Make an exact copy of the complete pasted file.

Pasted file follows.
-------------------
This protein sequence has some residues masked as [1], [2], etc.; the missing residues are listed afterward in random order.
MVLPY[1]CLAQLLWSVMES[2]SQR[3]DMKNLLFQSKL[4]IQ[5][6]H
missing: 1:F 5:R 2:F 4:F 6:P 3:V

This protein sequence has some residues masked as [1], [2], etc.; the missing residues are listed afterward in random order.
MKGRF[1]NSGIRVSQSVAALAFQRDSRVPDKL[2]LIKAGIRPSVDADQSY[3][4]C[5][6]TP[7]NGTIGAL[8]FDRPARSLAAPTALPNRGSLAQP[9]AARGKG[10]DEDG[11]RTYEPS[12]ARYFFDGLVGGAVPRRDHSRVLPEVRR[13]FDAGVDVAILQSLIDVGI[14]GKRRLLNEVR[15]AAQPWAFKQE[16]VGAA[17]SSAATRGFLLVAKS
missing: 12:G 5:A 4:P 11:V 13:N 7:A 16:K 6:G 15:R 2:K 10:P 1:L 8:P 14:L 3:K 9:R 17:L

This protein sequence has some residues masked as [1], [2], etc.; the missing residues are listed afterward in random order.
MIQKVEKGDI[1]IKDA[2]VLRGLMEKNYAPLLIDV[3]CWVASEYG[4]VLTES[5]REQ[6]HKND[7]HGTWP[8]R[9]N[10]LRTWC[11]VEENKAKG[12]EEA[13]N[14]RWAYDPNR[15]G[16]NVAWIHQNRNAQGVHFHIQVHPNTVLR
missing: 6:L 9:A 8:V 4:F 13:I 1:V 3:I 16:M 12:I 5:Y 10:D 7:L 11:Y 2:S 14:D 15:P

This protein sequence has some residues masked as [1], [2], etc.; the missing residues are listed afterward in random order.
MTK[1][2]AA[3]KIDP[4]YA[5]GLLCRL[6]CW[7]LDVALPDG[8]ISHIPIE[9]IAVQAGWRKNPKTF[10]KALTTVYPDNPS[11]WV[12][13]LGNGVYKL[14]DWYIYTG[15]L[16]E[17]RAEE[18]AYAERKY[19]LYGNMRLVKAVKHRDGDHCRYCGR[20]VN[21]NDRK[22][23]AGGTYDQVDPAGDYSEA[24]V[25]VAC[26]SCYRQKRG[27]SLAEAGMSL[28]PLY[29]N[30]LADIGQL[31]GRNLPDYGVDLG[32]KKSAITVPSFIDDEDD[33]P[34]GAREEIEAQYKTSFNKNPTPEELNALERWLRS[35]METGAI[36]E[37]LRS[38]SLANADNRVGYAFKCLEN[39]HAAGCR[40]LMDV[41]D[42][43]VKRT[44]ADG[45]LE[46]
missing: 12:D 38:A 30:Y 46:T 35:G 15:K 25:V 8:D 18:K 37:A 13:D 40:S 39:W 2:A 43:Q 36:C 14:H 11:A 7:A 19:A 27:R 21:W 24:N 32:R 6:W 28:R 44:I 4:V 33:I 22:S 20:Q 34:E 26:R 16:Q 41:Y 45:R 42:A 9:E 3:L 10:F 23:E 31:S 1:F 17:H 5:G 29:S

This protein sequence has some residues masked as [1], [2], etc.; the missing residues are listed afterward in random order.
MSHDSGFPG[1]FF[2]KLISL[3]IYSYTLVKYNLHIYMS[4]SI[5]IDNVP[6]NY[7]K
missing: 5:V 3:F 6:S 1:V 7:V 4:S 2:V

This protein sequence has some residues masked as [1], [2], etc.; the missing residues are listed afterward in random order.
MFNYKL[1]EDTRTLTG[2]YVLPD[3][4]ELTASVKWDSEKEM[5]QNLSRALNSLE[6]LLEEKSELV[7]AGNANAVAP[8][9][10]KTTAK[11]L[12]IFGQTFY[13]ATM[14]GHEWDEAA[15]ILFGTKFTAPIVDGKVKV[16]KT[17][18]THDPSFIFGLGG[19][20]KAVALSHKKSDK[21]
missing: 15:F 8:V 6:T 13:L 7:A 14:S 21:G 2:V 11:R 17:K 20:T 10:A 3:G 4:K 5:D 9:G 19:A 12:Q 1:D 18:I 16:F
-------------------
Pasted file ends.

This protein sequence has some residues masked as [1], [2], etc.; the missing residues are listed afterward in random order.
MVLPY[1]CLAQLLWSVMES[2]SQR[3]DMKNLLFQSKL[4]IQ[5][6]H
missing: 1:F 5:R 2:F 4:F 6:P 3:V

This protein sequence has some residues masked as [1], [2], etc.; the missing residues are listed afterward in random order.
MKGRF[1]NSGIRVSQSVAALAFQRDSRVPDKL[2]LIKAGIRPSVDADQSY[3][4]C[5][6]TP[7]NGTIGAL[8]FDRPARSLAAPTALPNRGSLAQP[9]AARGKG[10]DEDG[11]RTYEPS[12]ARYFFDGLVGGAVPRRDHSRVLPEVRR[13]FDAGVDVAILQSLIDVGI[14]GKRRLLNEVR[15]AAQPWAFKQE[16]VGAA[17]SSAATRGFLLVAKS
missing: 12:G 5:A 4:P 11:V 13:N 7:A 16:K 6:G 15:R 2:K 10:P 1:L 8:P 14:L 3:K 9:R 17:L

This protein sequence has some residues masked as [1], [2], etc.; the missing residues are listed afterward in random order.
MIQKVEKGDI[1]IKDA[2]VLRGLMEKNYAPLLIDV[3]CWVASEYG[4]VLTES[5]REQ[6]HKND[7]HGTWP[8]R[9]N[10]LRTWC[11]VEENKAKG[12]EEA[13]N[14]RWAYDPNR[15]G[16]NVAWIHQNRNAQGVHFHIQVHPNTVLR
missing: 6:L 9:A 8:V 4:F 13:I 1:V 3:I 16:M 12:I 5:Y 10:D 7:L 11:Y 2:S 14:D 15:P

This protein sequence has some residues masked as [1], [2], etc.; the missing residues are listed afterward in random order.
MTK[1][2]AA[3]KIDP[4]YA[5]GLLCRL[6]CW[7]LDVALPDG[8]ISHIPIE[9]IAVQAGWRKNPKTF[10]KALTTVYPDNPS[11]WV[12][13]LGNGVYKL[14]DWYIYTG[15]L[16]E[17]RAEE[18]AYAERKY[19]LYGNMRLVKAVKHRDGDHCRYCGR[20]VN[21]NDRK[22][23]AGGTYDQVDPAGDYSEA[24]V[25]VAC[26]SCYRQKRG[27]SLAEAGMSL[28]PLY[29]N[30]LADIGQL[31]GRNLPDYGVDLG[32]KKSAITVPSFIDDEDD[33]P[34]GAREEIEAQYKTSFNKNPTPEELNALERWLRS[35]METGAI[36]E[37]LRS[38]SLANADNRVGYAFKCLEN[39]HAAGCR[40]LMDV[41]D[42][43]VKRT[44]ADG[45]LE[46]
missing: 12:D 38:A 30:Y 46:T 35:G 15:K 25:V 8:D 18:K 37:A 13:D 40:S 39:W 2:A 43:Q 36:C 14:H 11:A 7:A 19:A 27:R 21:W 24:N 32:R 6:W 28:R 44:I 4:V 33:I 22:S 20:Q 34:E 26:R 16:Q 41:Y 45:R 42:A 9:E 3:L 10:F 23:E 31:S 1:F 17:H 5:G 29:S

This protein sequence has some residues masked as [1], [2], etc.; the missing residues are listed afterward in random order.
MSHDSGFPG[1]FF[2]KLISL[3]IYSYTLVKYNLHIYMS[4]SI[5]IDNVP[6]NY[7]K
missing: 5:V 3:F 6:S 1:V 7:V 4:S 2:V

This protein sequence has some residues masked as [1], [2], etc.; the missing residues are listed afterward in random order.
MFNYKL[1]EDTRTLTG[2]YVLPD[3][4]ELTASVKWDSEKEM[5]QNLSRALNSLE[6]LLEEKSELV[7]AGNANAVAP[8][9][10]KTTAK[11]L[12]IFGQTFY[13]ATM[14]GHEWDEAA[15]ILFGTKFTAPIVDGKVKV[16]KT[17][18]THDPSFIFGLGG[19][20]KAVALSHKKSDK[21]
missing: 15:F 8:V 6:T 13:L 7:A 14:S 21:G 2:V 11:R 17:K 20:T 10:A 3:G 4:K 5:D 9:G 19:A 12:Q 1:D 18:I 16:F